The World Through My Shoes is my look at living this incredible gift God has given us. As a busy wife, mother and daughter I relish the alone time I receive on my early morning runs. It is in the stillness of those predawn mornings where I often am inspired. Thank you for taking the time to read my words.

Sunday, January 8, 2012

Lake Samish Half Marathon

We got the last parking space nearest the lodge where runners were to check in and collect their numbered bibs and timing chips.  The temperature stood at 45* creating perfect weather for running, but chilly for standing and waiting.

Entering into the park lodge it became an instant family reunion.  Friends not seen for awhile greeted us with hugs and in an instant several conversations had started at once.  As more runners registered, our circle grew.  Time came to shed our coats and Pat, Kathy and I made our way back to the truck to trade our coats and sweats for fuel belts and running gloves.  My husband Dennis and my son Dane were getting their bikes ready for a ride around the lake.  I wished them well and made my way back to the lodge.

 Collin, a friend of my oldest son, was near the entrance, nervously waiting for the start of his first half marathon.  Talking with him and his mom we talked of his training and his plans for the race.  At 14 his goal was to finish in 1 hour 30 minutes, an aggressive time for a hilly course.  I wished him well and told him I’d see him at the finish.

 Entering the lodge it wasn’t long before Pat had us heading out the door for a warm up.  There is something very comforting in doing on race day what you always do before a run.  We talk and stretch and discuss the paces for the day.  Between injuries, comebacks and previous week’s marathons, Kathy, Cari and I were hoping to simply have a good run.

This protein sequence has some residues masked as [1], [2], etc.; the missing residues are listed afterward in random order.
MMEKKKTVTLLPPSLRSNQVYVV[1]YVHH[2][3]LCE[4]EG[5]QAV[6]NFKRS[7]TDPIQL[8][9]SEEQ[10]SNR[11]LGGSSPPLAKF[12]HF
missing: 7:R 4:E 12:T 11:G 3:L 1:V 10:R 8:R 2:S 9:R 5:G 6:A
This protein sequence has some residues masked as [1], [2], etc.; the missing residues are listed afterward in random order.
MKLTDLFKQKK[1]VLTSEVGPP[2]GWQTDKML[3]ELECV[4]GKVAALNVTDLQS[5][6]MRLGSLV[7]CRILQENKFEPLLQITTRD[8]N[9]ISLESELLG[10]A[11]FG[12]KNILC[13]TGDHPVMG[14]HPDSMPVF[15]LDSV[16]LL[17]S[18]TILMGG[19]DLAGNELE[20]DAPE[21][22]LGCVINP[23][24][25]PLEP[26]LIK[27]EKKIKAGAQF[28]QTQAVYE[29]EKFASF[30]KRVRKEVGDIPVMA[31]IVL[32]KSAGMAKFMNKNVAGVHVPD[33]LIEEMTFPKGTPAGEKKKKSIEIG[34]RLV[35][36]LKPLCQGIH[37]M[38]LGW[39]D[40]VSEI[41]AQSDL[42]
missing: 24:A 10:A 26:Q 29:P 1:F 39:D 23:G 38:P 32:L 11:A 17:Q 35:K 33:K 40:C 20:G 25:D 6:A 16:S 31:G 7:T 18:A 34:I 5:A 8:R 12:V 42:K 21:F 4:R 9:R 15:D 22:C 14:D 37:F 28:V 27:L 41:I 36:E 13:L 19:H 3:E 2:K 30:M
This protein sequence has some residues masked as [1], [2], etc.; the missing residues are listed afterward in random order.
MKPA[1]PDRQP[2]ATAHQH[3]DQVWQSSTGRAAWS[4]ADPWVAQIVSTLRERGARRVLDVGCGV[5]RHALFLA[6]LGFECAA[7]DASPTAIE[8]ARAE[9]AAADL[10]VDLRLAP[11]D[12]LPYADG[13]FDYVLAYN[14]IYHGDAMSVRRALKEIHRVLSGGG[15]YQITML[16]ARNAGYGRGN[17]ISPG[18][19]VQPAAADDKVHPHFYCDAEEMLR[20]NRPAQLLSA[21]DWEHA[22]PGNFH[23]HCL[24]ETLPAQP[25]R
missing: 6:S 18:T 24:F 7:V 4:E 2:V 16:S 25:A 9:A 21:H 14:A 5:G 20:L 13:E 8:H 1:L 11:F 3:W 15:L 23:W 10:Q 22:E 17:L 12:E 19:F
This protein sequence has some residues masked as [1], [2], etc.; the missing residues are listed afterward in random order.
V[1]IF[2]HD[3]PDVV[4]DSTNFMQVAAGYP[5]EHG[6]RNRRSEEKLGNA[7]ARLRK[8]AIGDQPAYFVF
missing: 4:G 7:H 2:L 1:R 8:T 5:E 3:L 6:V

The race director corrals everyone to the starting line, gives direction and then blows the horn.  We were off and running.  It didn’t take long to get into a rhythm, and at times our pace was too fast.   The route consisted of two 6.6 mile loops around Lake Samish.  Lakeside residents could be found on their decks shouting encouragement as we ran by.  One clever household created their own aid station with water and beer and a large sign offering “hydrate or ride”.  They won for creativity.

 The three of us kept a strong and steady pace and managed the rolling hills with ease.  We wondered if it would feel so easy on the second loop.  The lake was calm and grey reminding us the calendar read January.  We admired the beautiful homes and summer cabins that peppered the lake’s edge.

 Successfully completing the first loop, 59 minutes later we were beginning the second loop around the lake.    We knew where the hills were and what to expect and found ourselves so lost in conversation, they again went by easily.   Despite running a marathon 7 days previous, and much to my amazement, I was feeling strong.   The exhaustion I feared would come, didn’t.  

 We were on the backside of the lake and cresting the final hill, making our total elevation gain 1,714 feet.  Nearing the final mile marker, we picked up the pace making it our fastest mile of the day.  Running through the finisher’s chute my husband and my friends are cheering and waiting for high fives, hugs and fist bumps. 

 The finisher clock read 2:01:19, almost 14 minutes faster than I thought I’d do.  Although a far cry from my personal best it was enough to place me 8th in my age bracket.  Pat ran a new personal best with 1:40:58 giving him a 5th place finish in his age group.  In the lodge, I bumped into Collin, who with a big smile, told me he did a 1:24 beating his goal by 6 minutes and placing him 2nd in his age group.  At only 14 years old, he is one to watch as I think he has the capability to make it big on the world stage.  You heard it here first.

A few hours removed from the race, I sit here quietly typing out my thoughts on paper.  In all honesty, I admit my own body surprised me with its strength today.  Running a marathon with 7300 ft of elevation gain only 7 days prior to this race, I did not think I would feel so strong in this one.  I was wrong.  A runner’s biggest critic is the voice inside the runner’s own head.  There will be ugly miles ahead, there will be difficult miles ahead and for those miles I will bottle up this feeling of hope.   And when those miles come, as we all know they do, I will crack open the bottle and breathe it in.  This day, I will remember.

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